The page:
Balto. County moratorium fails

Council defeats measure to delay housing development near Towson country club

Baltimore & Region


The Baltimore County Council narrowly defeated a measure last night that would have imposed a building moratorium in a community where a developer plans to construct houses on land owned by a Towson country club.

The proposal, which would have placed a four-month moratorium on a swath of land that includes property owned by the Country Club of Maryland, fell on a 4-3 vote.

Councilman Vincent J. Gardina said he expected his colleagues to knock down his bill "primarily because they do not believe in the philosophy" of using the moratorium the way he proposed. "The problem is, without this particular tool, we don't have any alternatives to deal with these kinds of problems."

His bill was designed to delay plans for 56 duplex houses to be built on 16 acres of open space owned by the country club. Residents in surrounding neighborhoods say the project is too dense for their Idlewylde community. Gardina proposed the moratorium as a way to give him more time to find money to try to preserve the land through the purchase of the club's development rights.

In the past, the County Council went along with freezes on development in particular communities to address such problems as failed septic systems or to plan for growth. But several council members said last week that they were squeamish about the thought of using a moratorium to delay a particular project.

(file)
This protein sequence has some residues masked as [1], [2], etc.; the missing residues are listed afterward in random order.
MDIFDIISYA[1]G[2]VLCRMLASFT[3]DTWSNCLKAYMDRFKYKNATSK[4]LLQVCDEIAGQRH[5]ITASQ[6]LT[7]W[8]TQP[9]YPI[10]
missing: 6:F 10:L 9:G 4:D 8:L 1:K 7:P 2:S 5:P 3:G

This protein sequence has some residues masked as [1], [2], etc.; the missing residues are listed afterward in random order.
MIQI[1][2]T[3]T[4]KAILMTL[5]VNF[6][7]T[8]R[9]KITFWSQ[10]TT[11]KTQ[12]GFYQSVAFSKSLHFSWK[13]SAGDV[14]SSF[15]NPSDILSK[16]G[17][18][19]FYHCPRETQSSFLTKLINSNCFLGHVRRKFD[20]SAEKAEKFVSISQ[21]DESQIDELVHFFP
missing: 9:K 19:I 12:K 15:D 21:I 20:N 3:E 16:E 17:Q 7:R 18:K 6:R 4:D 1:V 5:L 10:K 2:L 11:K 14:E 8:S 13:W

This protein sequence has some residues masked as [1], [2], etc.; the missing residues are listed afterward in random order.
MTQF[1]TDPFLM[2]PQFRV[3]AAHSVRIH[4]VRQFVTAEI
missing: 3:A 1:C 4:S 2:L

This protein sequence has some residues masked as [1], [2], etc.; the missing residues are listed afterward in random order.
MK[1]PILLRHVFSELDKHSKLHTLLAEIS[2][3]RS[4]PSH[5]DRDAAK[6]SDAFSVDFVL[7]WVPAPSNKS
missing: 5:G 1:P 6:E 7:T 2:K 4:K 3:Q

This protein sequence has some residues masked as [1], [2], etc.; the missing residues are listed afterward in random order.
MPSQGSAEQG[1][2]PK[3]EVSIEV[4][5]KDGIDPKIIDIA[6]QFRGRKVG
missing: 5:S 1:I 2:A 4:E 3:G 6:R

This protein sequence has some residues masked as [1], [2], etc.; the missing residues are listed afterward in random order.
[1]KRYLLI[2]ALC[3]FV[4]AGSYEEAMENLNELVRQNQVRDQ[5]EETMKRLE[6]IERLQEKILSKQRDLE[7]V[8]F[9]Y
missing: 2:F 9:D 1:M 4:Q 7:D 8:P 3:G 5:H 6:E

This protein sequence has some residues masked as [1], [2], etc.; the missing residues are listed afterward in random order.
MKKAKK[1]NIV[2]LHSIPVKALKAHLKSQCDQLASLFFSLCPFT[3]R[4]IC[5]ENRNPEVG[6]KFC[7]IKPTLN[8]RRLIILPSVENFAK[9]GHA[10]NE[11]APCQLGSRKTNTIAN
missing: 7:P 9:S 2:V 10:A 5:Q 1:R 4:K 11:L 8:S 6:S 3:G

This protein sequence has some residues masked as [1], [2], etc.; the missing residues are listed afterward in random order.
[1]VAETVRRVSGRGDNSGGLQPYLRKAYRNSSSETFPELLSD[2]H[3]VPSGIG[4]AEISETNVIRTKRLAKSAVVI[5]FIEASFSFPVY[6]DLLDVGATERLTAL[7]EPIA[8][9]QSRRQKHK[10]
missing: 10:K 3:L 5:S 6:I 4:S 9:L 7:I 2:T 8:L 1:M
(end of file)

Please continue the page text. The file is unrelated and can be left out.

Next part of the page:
Councilmen Kevin Kamenetz, Stephen G. Samuel Moxley, Kenneth N. Oliver and T. Bryan McIntire, the lone Republican, voted against the measure.

Gardina said his next move would be to work with residents on a community plan for Idlewylde -- an approach that could be used to seek through zoning changes a reduction in the number of homes allowed. The plan would have to be approved by the Planning Board and the County Council.

Community plans typically take six months to a year to complete, but Gardina said he wants a plan in place within 60 days before any site plans are submitted to the county.

In other business, the council, by a 6-1 vote, approved reducing the density of the county's RC 5 zoning classification. The number of units allowed for land under that zoning classification went from 0.667 per acre to 0.5 per acre. Gardina voted against the bill, saying it might lead to "suburban sprawl."

The bill's sponsor, Kamenetz, said after the meeting that he sponsored the bill at the request of constituents.

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